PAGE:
Hello! And thank you for inviting me to be a contributor to this blog! My name is Dr. Allison Romero, DPT and I am a pelvic floor physical therapist dedicated to revolutionizing health care for people with pelvic floors (that’s pretty much all of us). I have been a specialist in this field for nearly a decade and, along the way, I have taken a particular interest in those thriving following anal cancer diagnosis and treatment.
Some readers may remember a series of articles that I wrote a few years back highlighting neuromusculoskeletal treatment options to help with returning to a new normal following treatment for anal cancer. I’m back now to reiterate and shine new light on some great ideas for healing our systems after taking down anal cancer.
After processing the complex emotions and trauma that can come with a cancer diagnosis, many of us dive headfirst into doing everything we can to squash the disease. This can range vastly from person to person, but often we are dealing with surgical trauma, chemotherapy, radiation, not to mention the mental and emotional traumas that can be associated with these experiences. So after we get through everything that we need to get through in order to be in remission, we are left thinking “Now, what?” What will bowel movements, urinary function, sex, overall continence look like? It can feel uncertain and scary. Our body can feel like a totally new place to be. So here are my thoughts and recommendations for where to go from there in the physical therapy space:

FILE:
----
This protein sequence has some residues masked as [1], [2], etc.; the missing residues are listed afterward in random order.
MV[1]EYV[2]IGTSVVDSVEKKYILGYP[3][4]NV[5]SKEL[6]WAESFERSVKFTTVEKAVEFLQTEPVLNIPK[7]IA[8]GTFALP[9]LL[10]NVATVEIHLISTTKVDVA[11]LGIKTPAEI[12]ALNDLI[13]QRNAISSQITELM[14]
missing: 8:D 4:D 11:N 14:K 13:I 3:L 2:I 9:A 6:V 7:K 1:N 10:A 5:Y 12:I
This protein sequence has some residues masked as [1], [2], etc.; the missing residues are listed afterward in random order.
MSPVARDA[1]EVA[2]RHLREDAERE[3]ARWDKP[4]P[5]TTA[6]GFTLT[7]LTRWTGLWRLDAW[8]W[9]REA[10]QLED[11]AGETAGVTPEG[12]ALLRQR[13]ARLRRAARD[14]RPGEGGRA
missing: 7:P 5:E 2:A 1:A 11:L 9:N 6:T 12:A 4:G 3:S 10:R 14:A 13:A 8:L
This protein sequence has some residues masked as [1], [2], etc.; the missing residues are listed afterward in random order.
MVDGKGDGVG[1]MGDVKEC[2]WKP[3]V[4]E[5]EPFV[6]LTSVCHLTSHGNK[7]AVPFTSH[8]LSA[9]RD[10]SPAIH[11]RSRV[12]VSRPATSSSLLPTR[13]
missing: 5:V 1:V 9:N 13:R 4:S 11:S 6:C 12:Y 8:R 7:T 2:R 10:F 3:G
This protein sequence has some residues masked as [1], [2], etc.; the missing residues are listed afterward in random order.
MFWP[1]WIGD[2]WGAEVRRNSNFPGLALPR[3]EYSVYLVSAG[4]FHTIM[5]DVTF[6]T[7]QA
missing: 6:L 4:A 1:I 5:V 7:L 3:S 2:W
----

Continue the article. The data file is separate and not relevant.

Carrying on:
Once your MD gives you the greenlight to start physical therapy, find a specialist in your area that is knowledgeable about your situation. Look to the International Pelvic Pain Society, the American Physical Therapy Association-Section on Pelvic Health, and Pelvic Rehab for lists by state
Therapy sessions should include:
- Fascial mobilization to the abdomen, buttock, perineum and internal tissue (this can be done via the vagina and/or rectum and needs to be in line with each individual’s comfort level). This mobilization helps to flush toxins through the tissues, increase blood flow, and overall give the pelvic tissues a springy suppleness that we associate with healthy tissue.
- Biofeedback training: this can be a great tool for identifying chronically tight or less than optimal muscle function. It helps us identify times when we should be relaxed and are not AND/OR when and where we need to increase the muscle strength.
- Neuromuscular re-education: following treatment for anal cancer we can come out on the other side feeling scathed, so it is no surprise that the body, brain, and muscles are often living in a constant state of protection and stress. We need to work with the neuromuscular systems to unlearn some habits that we may have unintentionally acquired so that we can allow the brain/body complex to live in a low stress and more relaxed state overall.
- Exercises to do on a daily basis that both allow the muscles and fascia to lengthen and relax (think deep squatting, child’s pose, knees to chest positions) and also strengthening the pelvic floor and pelvic girdle muscles to allow for full use of the tissues’ range to be a dynamic supporter of the bowel, bladder, and sexual systems.
- Lymph drainage: is an important modality following radiation and chemo to flush the lymph system and stimulates the lymph nodes that have been taxed and injured with the nearby radiation.
There is SO MUCH that can be done to bring you back to feeling healthy and energetic and full of life after you have made it through the cancer treatments. Pelvic physical therapy will get you on the right track and get you ready to continue thriving. I feel optimistic for every client that comes through my door that we can make great strides together to keep living their best lives. If at any time you feel like you have hit a roadblock or can’t find a therapist in your area, feel free to send me an email at firstname.lastname@example.org
I will get back to you!